Pregnancy and Exercise

Originally Published Jan 2, 2020

Here at Physio Inq Sutherland & Engadine Physio we get a lot of questions around how much exercise should pregnant women do, and how to know when you shouldn’t exercise during pregnancy.

Engadine Physio pregnancy and exercise

Updated Pregnancy and Exercise Guidelines were published in the British Journal of Sports Medicine in 2019. There is strong, high quality evidence that pregnant women should incorporate a variety of aerobic and resistance training activities to achieve great benefits. Adding yoga and/or gentle stretching may also be beneficial.

The evidence is clear that exercise during pregnancy results in fewer newborn complications like:

  • large for gestational age 
  • gestational hypertension
  • gestational diabetes
  • decreased total gestational weight gain

There are also maternal health benefits with reduced risk of:

  • pre-eclampsia
  • caesarean section
  • instrumental delivery
  • urinary incontinence
  • excessive gestational weight gain
  • depression
  • lumbo-pelvic pain

The evidence proves that physical activity during pregnancy is not associated with:

  • miscarriage
  • stillbirth
  • neonatal death
  • preterm birth
  • preterm/prelabour rupture of membranes
  • neonatal hypoglycaemia
  • low birth weight
  • birth defects
  • induction of labour or birth complications

Other strong recommendations coming from these guidelines are:

  • All women without contraindications should be physically active throughout pregnancy. Contraindications include ruptured members, premature labour; unexplained persistent bleeding; placenta previa after 28 weeks’ gestation; pre-eclampsia; incompetent cervix; intrauterine growth restriction; triplet or more multiple pregnancy; uncontrolled type 1 diabetes, hypertension or thyroid disease; other serious cardiovascular, respiratory or systemic disorder. If you have one of these red flags, exercise during pregnancy is not recommended. If you have other related concerns (e.g. a history of pregnancy loss, preterm birth, eating disorders, or other significant medical conditions) then you should always speak to a health professional like a physiotherapist first.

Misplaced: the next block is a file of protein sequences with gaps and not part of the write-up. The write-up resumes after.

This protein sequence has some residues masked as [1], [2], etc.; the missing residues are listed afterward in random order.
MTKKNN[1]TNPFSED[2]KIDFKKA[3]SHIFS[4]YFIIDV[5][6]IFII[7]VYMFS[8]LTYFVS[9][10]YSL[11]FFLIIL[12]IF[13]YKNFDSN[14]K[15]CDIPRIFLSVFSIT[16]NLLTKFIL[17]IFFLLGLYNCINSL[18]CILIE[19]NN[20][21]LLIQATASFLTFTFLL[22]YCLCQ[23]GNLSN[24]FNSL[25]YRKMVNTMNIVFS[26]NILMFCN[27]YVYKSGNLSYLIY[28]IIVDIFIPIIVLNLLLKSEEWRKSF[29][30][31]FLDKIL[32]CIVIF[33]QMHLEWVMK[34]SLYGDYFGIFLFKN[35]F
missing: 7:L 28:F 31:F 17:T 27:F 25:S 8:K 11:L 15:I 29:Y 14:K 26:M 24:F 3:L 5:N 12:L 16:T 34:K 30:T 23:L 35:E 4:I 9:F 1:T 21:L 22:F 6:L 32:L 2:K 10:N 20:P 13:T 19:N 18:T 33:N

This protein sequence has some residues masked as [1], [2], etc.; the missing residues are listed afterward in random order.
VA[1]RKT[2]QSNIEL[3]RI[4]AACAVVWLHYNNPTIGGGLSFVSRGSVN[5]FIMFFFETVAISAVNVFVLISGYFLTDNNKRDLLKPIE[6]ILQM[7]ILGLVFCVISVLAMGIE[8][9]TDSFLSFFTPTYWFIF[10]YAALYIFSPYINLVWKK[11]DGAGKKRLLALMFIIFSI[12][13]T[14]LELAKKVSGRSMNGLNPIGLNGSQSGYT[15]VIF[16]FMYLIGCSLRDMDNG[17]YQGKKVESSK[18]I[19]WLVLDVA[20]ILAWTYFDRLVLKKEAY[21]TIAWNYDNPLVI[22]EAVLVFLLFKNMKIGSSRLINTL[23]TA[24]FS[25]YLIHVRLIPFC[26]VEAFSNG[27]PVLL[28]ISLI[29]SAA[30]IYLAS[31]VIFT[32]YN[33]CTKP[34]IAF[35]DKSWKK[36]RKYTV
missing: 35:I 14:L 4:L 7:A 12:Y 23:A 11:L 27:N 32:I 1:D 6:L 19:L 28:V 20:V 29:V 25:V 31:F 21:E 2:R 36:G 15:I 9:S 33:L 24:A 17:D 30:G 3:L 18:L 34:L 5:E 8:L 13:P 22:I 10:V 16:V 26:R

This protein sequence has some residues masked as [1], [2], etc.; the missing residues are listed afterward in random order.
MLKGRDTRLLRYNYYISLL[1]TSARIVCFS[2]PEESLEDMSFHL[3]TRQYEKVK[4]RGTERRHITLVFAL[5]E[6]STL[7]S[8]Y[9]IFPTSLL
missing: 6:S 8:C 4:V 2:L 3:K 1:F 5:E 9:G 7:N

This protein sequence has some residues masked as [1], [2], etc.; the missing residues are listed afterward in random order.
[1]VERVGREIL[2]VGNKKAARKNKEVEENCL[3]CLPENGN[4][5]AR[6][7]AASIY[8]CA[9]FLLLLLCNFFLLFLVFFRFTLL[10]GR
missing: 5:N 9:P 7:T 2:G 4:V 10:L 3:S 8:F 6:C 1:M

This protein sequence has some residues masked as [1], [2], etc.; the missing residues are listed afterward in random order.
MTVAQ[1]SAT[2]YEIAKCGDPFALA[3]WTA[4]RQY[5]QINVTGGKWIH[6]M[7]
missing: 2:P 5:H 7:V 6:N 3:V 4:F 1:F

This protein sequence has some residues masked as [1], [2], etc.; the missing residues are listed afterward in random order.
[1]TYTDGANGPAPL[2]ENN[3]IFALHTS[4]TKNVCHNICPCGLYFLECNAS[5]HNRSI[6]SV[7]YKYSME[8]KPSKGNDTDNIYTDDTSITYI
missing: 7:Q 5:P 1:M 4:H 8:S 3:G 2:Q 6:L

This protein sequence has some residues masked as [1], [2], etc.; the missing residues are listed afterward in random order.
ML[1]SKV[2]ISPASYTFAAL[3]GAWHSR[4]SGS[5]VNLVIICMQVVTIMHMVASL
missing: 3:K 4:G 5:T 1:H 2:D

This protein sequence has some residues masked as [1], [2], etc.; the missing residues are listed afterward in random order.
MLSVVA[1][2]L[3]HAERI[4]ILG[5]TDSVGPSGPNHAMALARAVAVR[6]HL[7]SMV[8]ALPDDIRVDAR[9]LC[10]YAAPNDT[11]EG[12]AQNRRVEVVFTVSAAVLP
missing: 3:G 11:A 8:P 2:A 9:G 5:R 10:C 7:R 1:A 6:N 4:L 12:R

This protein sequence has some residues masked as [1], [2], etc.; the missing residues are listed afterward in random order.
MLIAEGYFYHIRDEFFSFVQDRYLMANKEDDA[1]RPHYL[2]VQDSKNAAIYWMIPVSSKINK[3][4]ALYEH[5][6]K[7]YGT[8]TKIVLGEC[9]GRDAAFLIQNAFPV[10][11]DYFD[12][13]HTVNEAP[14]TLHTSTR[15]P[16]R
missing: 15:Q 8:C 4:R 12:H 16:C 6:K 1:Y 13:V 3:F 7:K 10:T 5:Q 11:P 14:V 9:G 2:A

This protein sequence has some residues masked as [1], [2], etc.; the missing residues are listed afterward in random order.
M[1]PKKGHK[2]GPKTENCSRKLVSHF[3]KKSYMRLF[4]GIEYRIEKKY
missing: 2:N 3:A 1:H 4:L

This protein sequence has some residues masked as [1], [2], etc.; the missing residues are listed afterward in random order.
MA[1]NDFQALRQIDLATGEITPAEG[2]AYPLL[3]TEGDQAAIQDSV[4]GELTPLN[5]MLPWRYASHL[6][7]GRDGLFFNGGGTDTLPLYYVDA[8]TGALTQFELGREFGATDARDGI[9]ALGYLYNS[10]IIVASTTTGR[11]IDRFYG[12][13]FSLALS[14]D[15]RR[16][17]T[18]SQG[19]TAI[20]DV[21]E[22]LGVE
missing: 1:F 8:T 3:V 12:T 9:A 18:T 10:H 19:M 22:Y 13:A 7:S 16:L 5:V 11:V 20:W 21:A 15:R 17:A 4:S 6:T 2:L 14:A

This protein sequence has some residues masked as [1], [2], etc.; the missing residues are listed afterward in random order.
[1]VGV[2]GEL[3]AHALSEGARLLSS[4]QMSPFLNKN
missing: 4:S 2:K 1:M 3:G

• Pregnant women should accumulate at least 150 min of moderate-intensity physical activity each week to achieve clinically meaningful health benefits and reductions in pregnancy complications. Moderate-intensity exercise means 125-146 beats per minute for expectant mothers under 29 year olds, and 121-141 beats per minute for over 30 year old expectant mothers. If you wish to do vigorous-intensity physical activity, i.e. at a higher heart rate, then you should always speak to a health professional like a physiotherapist first.
  • Physical activity should be accumulated over a minimum of 3 days per week; however, being active every day is encouraged.

Some evidence was found for these recommendations:

  • Pelvic floor muscle training (PFMT) (eg, Kegel exercises) may be performed on a daily basis to reduce the risk of urinary incontinence. Instruction on the proper technique is recommended to obtain optimal benefits.
  • Pregnant women who experience light-headedness, nausea or feel unwell when they exercise flat on their back should modify their exercise position to avoid the supine position.

At Engadine Physio, our physiotherapists can help with a variety of pregnancy concerns, and can help to keep or even start you being active during this important time of your life. Contact us today!


The information provided on this blog is intended for educational and informational purposes only. It is not intended to be a substitute for professional advice or treatment. Always seek the advice of a qualified professional with any questions you may have regarding a medical condition. Never disregard professional medical advice or delay in seeking it because of something you have read on this blog.

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